1911 Encyclopædia Britannica/Stoke Newington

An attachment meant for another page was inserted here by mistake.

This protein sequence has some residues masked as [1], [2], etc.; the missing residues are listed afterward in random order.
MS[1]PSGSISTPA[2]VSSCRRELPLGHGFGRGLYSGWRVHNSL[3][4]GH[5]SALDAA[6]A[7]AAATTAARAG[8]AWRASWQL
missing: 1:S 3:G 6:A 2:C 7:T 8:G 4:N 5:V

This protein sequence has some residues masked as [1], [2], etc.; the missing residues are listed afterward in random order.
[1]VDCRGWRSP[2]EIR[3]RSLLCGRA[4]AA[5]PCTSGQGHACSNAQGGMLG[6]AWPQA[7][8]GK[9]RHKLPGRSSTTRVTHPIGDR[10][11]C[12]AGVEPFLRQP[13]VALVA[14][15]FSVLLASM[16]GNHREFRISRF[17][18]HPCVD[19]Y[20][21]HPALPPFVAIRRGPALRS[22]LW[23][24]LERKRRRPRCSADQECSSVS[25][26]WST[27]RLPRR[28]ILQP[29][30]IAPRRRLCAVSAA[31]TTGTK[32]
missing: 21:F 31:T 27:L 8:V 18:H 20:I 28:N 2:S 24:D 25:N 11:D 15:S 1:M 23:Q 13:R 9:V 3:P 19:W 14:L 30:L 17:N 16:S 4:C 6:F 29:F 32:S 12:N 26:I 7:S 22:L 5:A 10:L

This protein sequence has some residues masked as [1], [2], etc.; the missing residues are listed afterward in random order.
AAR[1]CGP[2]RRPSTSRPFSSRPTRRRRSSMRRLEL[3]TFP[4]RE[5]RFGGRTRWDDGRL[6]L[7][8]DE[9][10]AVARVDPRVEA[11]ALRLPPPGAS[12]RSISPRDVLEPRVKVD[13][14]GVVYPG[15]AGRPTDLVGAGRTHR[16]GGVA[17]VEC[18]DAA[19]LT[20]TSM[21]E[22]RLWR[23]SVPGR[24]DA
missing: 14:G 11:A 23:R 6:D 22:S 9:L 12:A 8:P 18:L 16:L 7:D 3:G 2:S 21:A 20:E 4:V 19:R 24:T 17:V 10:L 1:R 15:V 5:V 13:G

STOKE NEWINGTON, a north-eastern metropolitan borough of London, England, bounded E. by Hackney and W. by Islington, and extending N. to the boundary of the county of London. Pop. (1901), 51,247. It is mainly occupied by small villas. On its western boundary, adjoining Green Lanes, lies Clissold Park (54 acres) and outside the north-western boundary is Finsbury Park (115 acres). In Church Street is the ancient parish church of St Mary, largely restored, but still bearing the stamp of antiquity; opposite to it stands a new church in Decorated style by Sir Gilbert Scott. In the north of the borough are the main waterworks and reservoirs of the New River Company, though the waterway continues to a head in Finsbury. Stoke Newington is partly in the north division of the parliamentary borough of Hackney, but the district of South Hornsey, included in the municipal borough, is in the Hornsey division of Middlesex. The borough council consists of a mayor, 5 aldermen and 30 councillors. Area, 863.5 acres.